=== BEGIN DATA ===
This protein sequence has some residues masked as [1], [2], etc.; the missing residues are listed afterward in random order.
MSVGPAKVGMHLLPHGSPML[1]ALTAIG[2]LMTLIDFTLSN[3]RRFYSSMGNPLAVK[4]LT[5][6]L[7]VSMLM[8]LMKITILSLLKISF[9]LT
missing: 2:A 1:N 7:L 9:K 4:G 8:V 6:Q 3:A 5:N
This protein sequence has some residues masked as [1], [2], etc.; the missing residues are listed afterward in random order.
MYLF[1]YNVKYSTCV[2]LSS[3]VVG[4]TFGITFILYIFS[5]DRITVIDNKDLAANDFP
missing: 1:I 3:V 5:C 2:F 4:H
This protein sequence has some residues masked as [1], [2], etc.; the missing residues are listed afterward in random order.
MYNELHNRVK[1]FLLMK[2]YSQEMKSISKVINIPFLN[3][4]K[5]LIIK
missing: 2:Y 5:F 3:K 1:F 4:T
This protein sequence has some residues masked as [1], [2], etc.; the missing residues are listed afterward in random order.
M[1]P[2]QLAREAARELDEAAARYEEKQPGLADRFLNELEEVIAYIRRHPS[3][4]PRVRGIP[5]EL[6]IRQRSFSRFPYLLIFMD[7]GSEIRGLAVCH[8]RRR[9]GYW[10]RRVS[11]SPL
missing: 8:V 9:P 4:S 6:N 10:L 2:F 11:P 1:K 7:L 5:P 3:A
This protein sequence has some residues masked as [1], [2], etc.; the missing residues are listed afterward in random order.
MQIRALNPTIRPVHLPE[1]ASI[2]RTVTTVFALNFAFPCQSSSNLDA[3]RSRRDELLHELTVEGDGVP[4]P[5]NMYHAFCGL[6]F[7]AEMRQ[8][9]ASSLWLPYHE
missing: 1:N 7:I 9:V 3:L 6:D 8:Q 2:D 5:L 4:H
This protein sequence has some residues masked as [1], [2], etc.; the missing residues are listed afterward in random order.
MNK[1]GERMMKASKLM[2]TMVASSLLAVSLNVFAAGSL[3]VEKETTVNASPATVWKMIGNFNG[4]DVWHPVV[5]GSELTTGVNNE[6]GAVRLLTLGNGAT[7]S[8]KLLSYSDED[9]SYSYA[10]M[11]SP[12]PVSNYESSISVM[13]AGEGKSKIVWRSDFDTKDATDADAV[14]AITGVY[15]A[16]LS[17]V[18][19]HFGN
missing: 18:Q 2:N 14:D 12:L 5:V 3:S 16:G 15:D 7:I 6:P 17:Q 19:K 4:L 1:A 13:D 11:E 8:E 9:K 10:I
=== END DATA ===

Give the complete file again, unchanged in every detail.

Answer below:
This protein sequence has some residues masked as [1], [2], etc.; the missing residues are listed afterward in random order.
MSVGPAKVGMHLLPHGSPML[1]ALTAIG[2]LMTLIDFTLSN[3]RRFYSSMGNPLAVK[4]LT[5][6]L[7]VSMLM[8]LMKITILSLLKISF[9]LT
missing: 2:A 1:N 7:L 9:K 4:G 8:V 6:Q 3:A 5:N
This protein sequence has some residues masked as [1], [2], etc.; the missing residues are listed afterward in random order.
MYLF[1]YNVKYSTCV[2]LSS[3]VVG[4]TFGITFILYIFS[5]DRITVIDNKDLAANDFP
missing: 1:I 3:V 5:C 2:F 4:H
This protein sequence has some residues masked as [1], [2], etc.; the missing residues are listed afterward in random order.
MYNELHNRVK[1]FLLMK[2]YSQEMKSISKVINIPFLN[3][4]K[5]LIIK
missing: 2:Y 5:F 3:K 1:F 4:T
This protein sequence has some residues masked as [1], [2], etc.; the missing residues are listed afterward in random order.
M[1]P[2]QLAREAARELDEAAARYEEKQPGLADRFLNELEEVIAYIRRHPS[3][4]PRVRGIP[5]EL[6]IRQRSFSRFPYLLIFMD[7]GSEIRGLAVCH[8]RRR[9]GYW[10]RRVS[11]SPL
missing: 8:V 9:P 4:S 6:N 10:L 2:F 11:P 1:K 7:L 5:P 3:A
This protein sequence has some residues masked as [1], [2], etc.; the missing residues are listed afterward in random order.
MQIRALNPTIRPVHLPE[1]ASI[2]RTVTTVFALNFAFPCQSSSNLDA[3]RSRRDELLHELTVEGDGVP[4]P[5]NMYHAFCGL[6]F[7]AEMRQ[8][9]ASSLWLPYHE
missing: 1:N 7:I 9:V 3:L 6:D 8:Q 2:D 5:L 4:H
This protein sequence has some residues masked as [1], [2], etc.; the missing residues are listed afterward in random order.
MNK[1]GERMMKASKLM[2]TMVASSLLAVSLNVFAAGSL[3]VEKETTVNASPATVWKMIGNFNG[4]DVWHPVV[5]GSELTTGVNNE[6]GAVRLLTLGNGAT[7]S[8]KLLSYSDED[9]SYSYA[10]M[11]SP[12]PVSNYESSISVM[13]AGEGKSKIVWRSDFDTKDATDADAV[14]AITGVY[15]A[16]LS[17]V[18][19]HFGN
missing: 18:Q 2:N 14:D 12:L 5:V 3:S 16:G 15:D 7:I 6:P 17:Q 19:K 4:L 1:A 13:D 11:E 8:E 9:K 10:I